So you’re all welcome to come out. All of you I know, that is. If you’re a stranger reading this blog from, say, jail, you’re not necessarily invited. We’ll have to discuss it. Here’s a schedule for the rest of the week.

First, however, we have to root the Cardinals past the Dodgers today at noon. I blame Fox for the fact that I have to listen to this game at work rather than watch it at home. I suppose if I were in LA I could watch it over brunch.

I’m still really busy at work–hence the staying here today instead of going home–but some quick picks:

Twins over Yanks
Red Sox over Angels
Red Sox over Twins

Cards over LA
Braves over Astros
Cads over Braves

Cards over Red Sox

You knew that was where I was headed, didn’t you? And what are your picks?

Original comments…

Dan: My gut:

Yanks over Twins // Sox over Angels
Sox over Yankees

Cards over LA // Braves over Astros
Braves over Cards

Braves over Sox.

Trust me, I hate that scenario. Just the gut feeling about the Braves this year.

Jim: Darn it, I was distracted by the lack of Hostess Baseballs at the supermarket yesterday, and forgot that I was going to get chili ingredients in order to have my own Rocketship-esque playoff viewing here in L.A. (Only “Rocketship-esque” because I prefer chili of the con carne variety.) But I wasn’t planning to watch a game tonight, so I can wait until tomorrow night, for the Red Sox-Angels game at 7:00 PDT. I think a few Bostonians are going to be very tired Thursday morning!

Levi: Time for baseball!

Go, Cardinals!

Luke: > What are your picks?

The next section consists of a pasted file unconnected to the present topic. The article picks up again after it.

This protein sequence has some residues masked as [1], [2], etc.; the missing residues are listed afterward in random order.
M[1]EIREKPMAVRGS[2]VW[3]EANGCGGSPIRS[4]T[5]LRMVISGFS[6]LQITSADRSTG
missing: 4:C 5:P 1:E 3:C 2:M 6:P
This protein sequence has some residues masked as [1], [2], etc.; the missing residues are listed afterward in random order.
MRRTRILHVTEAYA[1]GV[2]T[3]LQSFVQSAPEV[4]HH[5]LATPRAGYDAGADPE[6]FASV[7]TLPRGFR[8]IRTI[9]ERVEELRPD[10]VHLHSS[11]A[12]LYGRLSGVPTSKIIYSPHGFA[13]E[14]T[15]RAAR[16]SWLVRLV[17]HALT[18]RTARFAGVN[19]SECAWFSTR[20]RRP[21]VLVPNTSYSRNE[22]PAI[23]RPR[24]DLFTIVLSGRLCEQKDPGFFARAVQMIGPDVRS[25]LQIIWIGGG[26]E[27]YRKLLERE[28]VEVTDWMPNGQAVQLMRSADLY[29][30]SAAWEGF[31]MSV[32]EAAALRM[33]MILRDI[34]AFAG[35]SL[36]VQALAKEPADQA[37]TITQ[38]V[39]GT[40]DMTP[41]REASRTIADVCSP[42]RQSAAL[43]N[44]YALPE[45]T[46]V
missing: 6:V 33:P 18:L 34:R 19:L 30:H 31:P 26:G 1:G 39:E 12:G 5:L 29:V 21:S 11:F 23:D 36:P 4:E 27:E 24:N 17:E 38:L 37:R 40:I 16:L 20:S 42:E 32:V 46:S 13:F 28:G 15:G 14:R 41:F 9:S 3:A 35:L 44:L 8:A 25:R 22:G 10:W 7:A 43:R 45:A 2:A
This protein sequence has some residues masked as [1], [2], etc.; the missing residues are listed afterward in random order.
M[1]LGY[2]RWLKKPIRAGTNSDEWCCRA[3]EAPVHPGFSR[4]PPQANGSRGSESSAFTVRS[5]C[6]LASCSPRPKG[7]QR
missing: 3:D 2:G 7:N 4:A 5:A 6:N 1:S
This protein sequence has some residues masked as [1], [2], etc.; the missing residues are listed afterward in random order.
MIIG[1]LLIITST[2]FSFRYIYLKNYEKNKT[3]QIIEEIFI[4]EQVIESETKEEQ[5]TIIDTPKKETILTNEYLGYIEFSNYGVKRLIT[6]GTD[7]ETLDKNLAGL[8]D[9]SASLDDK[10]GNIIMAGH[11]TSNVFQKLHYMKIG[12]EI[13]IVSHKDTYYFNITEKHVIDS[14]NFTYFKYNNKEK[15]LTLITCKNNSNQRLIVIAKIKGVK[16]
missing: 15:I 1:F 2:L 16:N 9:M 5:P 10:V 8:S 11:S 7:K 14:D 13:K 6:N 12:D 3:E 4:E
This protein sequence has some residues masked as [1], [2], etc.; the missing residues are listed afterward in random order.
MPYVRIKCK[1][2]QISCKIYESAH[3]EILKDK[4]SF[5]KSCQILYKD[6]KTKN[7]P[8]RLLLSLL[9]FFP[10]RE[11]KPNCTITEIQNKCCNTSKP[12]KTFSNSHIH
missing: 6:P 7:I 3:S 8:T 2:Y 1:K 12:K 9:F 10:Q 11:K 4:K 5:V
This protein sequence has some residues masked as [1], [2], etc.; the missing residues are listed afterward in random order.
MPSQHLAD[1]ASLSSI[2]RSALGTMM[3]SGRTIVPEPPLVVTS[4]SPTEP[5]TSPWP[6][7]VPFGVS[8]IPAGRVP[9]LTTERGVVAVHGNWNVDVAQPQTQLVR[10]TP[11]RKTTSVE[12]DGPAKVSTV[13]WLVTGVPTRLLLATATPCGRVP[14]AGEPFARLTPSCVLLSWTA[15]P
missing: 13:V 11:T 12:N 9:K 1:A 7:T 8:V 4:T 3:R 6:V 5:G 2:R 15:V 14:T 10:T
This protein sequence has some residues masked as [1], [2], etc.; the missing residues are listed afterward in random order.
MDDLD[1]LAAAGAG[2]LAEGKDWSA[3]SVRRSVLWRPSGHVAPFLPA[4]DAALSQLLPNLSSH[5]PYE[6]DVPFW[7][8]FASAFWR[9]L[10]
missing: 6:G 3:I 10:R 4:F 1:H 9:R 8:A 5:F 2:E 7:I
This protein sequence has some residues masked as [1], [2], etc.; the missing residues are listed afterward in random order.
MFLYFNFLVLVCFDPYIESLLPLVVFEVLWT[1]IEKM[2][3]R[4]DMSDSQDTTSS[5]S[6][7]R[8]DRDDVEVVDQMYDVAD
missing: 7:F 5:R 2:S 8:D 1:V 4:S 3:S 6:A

I like rice and pasta for the division series, then chili and Moose Tracks for the LCS’s. I’m leaning toward pizza and bratwurst for the World Series.

Oh, baseball? ABY: Anyone but Yankees. I’ll root for the Cards in the N.L., and then the Red Sox and Twins in the A.L., but will have to defer to the Sox when they meet, as I always will when a grass team plays a non-grass one.

Jason: What I’d like to see:

Twins over Yankees
Angels over Red Sox
Twins over Angels

Dodgers over Cardinals
Astros over Braves
Dodgers over Astros

Twins over Dodgers

What I’ll probably see:

Yankees over Twins
Red Sox over Angels
Yankees over Red Sox

Cardinals over Dodgers
Braves over Astros
Braves over Cardinals

Yankees over Braves in six in the 3rd least-viewed World Series in history (narrowly better than Yankees-Mets in 2000 and the other 20 times Yankees-Braves have faced off)

stacey: i’d just like to note that, although the chili is vegetarian, one of the optional condiments is bacon. lots of bacon.

maura: i have a weird feeling about an astros-sox world series. (you know fox would eat that up with a spoon, too — hell, they’d probably send their “news”casters down for live, snicker-filled remotes from halliburton park.)

Levi: Yeah, Luke: should I be eating pasta today instead of leftover chili? Am I setting myself up for a 9:47 marathon?

Oh, and shame on you, Dan. Did William T. Sherman look at Atlanta and think, “I wish I could burn this shithole to the ground, but I think it won’t happen?”

The Astros, though worthy of hate, are the William T. Shermans of the Division Series.

Jim: Bacon on chili?!

Luke, hanger-on: You’re probably OK today, but by Thursday or Friday you should consider a moratorium on all, let’s say, gastronomically complicated food. Just as you don’t see large plumes of smelly exhaust shat out by Indy 500 race cars, so too do you want to avoid combustion issues of your own come Sunday.

Jason: Have you ever tried adding a little chocolate to your chili? It’s not bad.

Matt B.: How Dare you compare the Atlanta Braves to “a corrupt, unpalatable Republican” – The Atlanta baseball franchise has been steadfast in its support of stem cell research!

Levi: We usuall put in about a quarter-cup of cocoa powder, which does give the chili a little hint of some dark, rich taste. If Stacey will allow, I’ll post the Rocketship Baseball Chili recipe in coming weeks so you can all play along at home!

Dan: I’m not saying I WANT the Braves to win — trust me, if it was up to me, I’d want the Mets to play the NY Jets in the World Series, that way I’ll be happy regardless who wins. It was just a lousy gut feeling. Especially lousy considering how shitty they played yesterday.